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'Escape From ISIS' shows the full horror of the group's abuse of women

Little Atoms to host screening of powerful documentary that adds visual, human layer to Islamic State atrocity stories

Last week the New York Times published an article that revealed in gruesome detail what life is really like for women under Islamic State rule. A medieval, barbaric regime where females are forbidden to leave the house without a close male relative; where the strictest dress code is violently enforced (even eyes must be invisible); where her voice must not be raised; where stoning is the punishment for adultery.

That’s for those “lucky” enough to be one of four million Muslims living under Islamic State controlled territory. For women of the Yazidi religion – a minority that Islamic State see as infidels – it is far worse. Following the invasion of villages on the edges of Mount Sinjar last year, around 3,000 were captured and hauled away, eventually to be bought and sold for sex in markets. It was largest single kidnap of women this century.

This barbarism is being glossed over with a theological justification. Islamic State’s “Research and Fatwa Department” has been explicit in what can be done to the Yazidi women, who are considered slaves. A theology of rape has been instituted, which Islamic State claims brings the men “closer to God”: “It is permissible to have intercourse with the female slave who hasn’t reached puberty, if she is fit for intercourse.’

It’s more than just the execution of one of the oldest tactics of war, designed to lure fighters and terrorise the enemy. It’s become “a persistent infrastructure”, a bureaucracy of evil that banalises the suffering – we’ve seen this in almost every dictatorship that's ever existed – which functions through networks of warehouses, viewing rooms, dedicated buses, ledgers, sales contracts, notaries.

Every month new horrors come to light, often from the fortunate few women that have managed to escape. It’s easy sometimes to read these stories, and imagine them to be just that: so distant from our daily lives as to be more like movie scenes.

But they aren't of course, and in a new Dispatches documentary, Escape From ISIS, we actually see and hear from those that have been through it. Filmed and directed by Edward Watts, Escape From ISIS tracks efforts to rescue Yazidi women from this living hell – and interviews those that made it out. It adds the difficult but necessary visual and human layer.

One has a seizure as she tells the story of what happened to her: it was her fifth of the day. A family member who explains she has ten relatives currently being held. A teen describes being raped multiple times. Another who explains matter-of-factly how ‘we were coming up with ways to kill ourselves’.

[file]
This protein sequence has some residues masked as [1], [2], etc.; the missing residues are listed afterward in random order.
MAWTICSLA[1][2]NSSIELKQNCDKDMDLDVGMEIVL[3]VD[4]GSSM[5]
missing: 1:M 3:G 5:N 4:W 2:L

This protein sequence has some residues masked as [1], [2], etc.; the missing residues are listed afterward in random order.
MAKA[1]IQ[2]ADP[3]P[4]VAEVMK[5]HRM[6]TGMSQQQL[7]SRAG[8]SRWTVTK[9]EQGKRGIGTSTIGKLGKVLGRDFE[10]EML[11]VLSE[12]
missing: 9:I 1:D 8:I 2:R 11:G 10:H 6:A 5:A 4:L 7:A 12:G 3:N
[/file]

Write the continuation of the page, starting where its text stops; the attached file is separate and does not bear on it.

Difficult as it is to watch, these are vital stories for us in the UK to learn. Because while these people are risking their lives trying to rescue women wanting to leave, others are risking their lives to get in. There are believed to be approximately 500 Western Muslim women currently living in Islamic State controlled land, most infamously the three teenage girls from Bethnal Green: Shamima Begum, Kadiza Sultana and Amira Abase. Why exactly young Western Muslims might decide to up and leave to join a barbarous, racist, murderous, fanatical group like Islamic State has many people confused.

I’ve written several reports about what drives people to these extremes. One thing that always comes out – whether it’s men or women – is appeal of the anti-establishment, and the idea of being part of something. An emotional urge to create a paradise, a modern religious utopia, which I think is a more powerful draw than any niche religious interpretation. Islamic State propagandists know this well of course. According to a recent report by the Institute for Strategic Dialogue and the International Centre for the Study of Radicalisation at King's College London, Islamic State's caliphate is “presented as a utopian society, while also providing those sensations of adventure, belonging and sisterhood.”

Escaping Islamic State exposes the enormous gulf between the reality and propaganda. This is a murderous regime in which Muslims are slaughtered, and men like Alan Henning who go to help Syrian children are executed in cold blood. As the women and girls are treated worse than cattle, the men sit around laughing and joking about buying their Yazidi girls. Do you want a slave? Haha. Can you handle her? Haha. The price will be different if she has blue eyes.

The UK, which those who left thought was a disgusting Islamophobic, decadent, and immoral society begins to look like the paradise they were looking for; and the utopia in which they are trapped turns out to be one of the most brutal regimes for women the world has ever known.

Little Atoms and Next Generation London is hosting a screening of Escaping ISIS, followed by a Q&A with Director Edward Watts and Dr Shiraz Maher, on 19 August at 7pm. All money raised will go to UNICEF’s work in Syria. Full details are available here

Jamie Bartlett is Director of the Centre for the Analysis of Social Media, which is a collaboration between Demos and the University of Sussex. The Centre combines computer and social sciences for policy research. Jamie’s work focuses on the ways in which social media and modern communications and technology are changing political and social movements, with a special emphasis on terrorism and radical politics. Jamie is author of The Dark Net, (William Heinemann, 2013) which examines hidden internet subcultures. He writes a weekly column for the Telegraph on technology and society and is a frequent commentator in national and international media outlets.

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